Judge says it's OK to use your seized phone to impersonate you and entrap your friendsBy Cory Doctorow
Jul. 22, 2012
UK: Muslim Teacher 'Told Class Charlie Hebdo Victims Should be Killed for Insulting the Prophet'
Knockout Game In St. Louis: White Man Viciously Beaten 'For No Apparent Reason'
Canadian State TV Hails 'Beige Horizon' With No White People
'Kick Them Out Of Our County': Geert Wilders Shares Shocking Vid Of Migrants Rioting In The Netherlands
With Carson Pick For HUD, Trump Makes Good On Promise To End Obama's Forced 'Diversity' Scheme
A federal judge has upheld the practice of police using seized phones to impersonate their owners, reading messages and sending sending entrapping replies to contacts in the phone's memory, without a warrant. The judge reasoned that constitutional privacy rights don't apply to messages if they appear on a seized device -- even if the messages originated with someone who has not been arrested or is under suspicion of any crime:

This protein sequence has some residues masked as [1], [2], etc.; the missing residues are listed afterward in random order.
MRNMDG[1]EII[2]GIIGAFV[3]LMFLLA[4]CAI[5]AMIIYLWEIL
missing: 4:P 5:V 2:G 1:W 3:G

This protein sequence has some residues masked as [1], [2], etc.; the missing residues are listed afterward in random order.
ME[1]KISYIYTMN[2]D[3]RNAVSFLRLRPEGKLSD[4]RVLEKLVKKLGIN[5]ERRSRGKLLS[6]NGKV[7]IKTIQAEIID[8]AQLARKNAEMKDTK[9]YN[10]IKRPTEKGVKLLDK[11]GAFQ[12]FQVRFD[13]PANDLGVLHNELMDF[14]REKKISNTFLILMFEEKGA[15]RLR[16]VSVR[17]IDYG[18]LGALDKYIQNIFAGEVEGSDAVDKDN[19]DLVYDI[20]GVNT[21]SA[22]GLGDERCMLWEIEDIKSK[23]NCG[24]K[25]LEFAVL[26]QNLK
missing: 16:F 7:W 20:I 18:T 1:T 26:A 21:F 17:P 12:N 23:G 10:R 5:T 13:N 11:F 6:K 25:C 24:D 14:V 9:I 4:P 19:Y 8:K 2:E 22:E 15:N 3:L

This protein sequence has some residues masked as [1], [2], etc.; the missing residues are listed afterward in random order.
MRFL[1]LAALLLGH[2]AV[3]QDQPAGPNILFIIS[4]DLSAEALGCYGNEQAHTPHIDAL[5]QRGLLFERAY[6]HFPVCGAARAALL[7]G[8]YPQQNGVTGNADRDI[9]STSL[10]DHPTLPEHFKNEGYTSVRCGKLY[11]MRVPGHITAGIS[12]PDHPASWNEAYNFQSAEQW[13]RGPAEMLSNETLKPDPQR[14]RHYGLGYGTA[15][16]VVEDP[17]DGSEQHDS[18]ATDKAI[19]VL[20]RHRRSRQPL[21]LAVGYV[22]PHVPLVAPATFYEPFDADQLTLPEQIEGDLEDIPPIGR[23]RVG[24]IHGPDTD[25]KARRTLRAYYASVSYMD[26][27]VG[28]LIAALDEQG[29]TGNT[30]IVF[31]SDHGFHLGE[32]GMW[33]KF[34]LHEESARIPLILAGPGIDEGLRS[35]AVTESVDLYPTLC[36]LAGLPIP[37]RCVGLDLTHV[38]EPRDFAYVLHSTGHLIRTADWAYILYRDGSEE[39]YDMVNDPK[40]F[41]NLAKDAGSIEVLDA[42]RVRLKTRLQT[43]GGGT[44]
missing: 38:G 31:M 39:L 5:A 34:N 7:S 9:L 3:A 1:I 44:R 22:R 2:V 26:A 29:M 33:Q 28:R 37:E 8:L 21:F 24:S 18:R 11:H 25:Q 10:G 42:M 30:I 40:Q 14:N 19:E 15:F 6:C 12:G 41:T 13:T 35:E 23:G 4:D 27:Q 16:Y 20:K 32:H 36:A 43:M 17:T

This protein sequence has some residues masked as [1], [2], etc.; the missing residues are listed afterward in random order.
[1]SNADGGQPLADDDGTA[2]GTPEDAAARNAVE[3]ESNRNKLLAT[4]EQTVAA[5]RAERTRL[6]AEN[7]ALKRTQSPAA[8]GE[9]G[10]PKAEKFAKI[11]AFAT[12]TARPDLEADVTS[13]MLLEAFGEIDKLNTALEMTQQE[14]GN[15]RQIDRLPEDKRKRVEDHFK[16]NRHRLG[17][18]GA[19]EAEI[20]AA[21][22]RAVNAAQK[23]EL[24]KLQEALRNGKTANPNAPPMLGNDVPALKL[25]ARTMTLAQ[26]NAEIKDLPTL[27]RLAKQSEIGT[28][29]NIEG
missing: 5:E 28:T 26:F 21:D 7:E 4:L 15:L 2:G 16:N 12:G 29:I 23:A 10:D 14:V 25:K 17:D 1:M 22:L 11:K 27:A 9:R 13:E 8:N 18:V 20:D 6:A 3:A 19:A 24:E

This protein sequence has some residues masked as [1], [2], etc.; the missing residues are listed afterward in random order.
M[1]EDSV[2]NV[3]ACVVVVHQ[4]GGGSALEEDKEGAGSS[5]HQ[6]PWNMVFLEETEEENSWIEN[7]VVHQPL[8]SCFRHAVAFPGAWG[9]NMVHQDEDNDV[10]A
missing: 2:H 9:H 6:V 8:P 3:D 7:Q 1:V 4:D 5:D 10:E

A federal appeals court held that the pager owner's Fourth Amendment rights against unreasonable search and seizure were not violated because the pager is "nothing more than a contemporary receptacle for telephone numbers," akin to an address book. The court also held that someone who sends his phone number to a pager has no reasonable expectation of privacy because he can't be sure that the pager will be in the hands of its owner.It's legal: cops seize cell phone, impersonate owner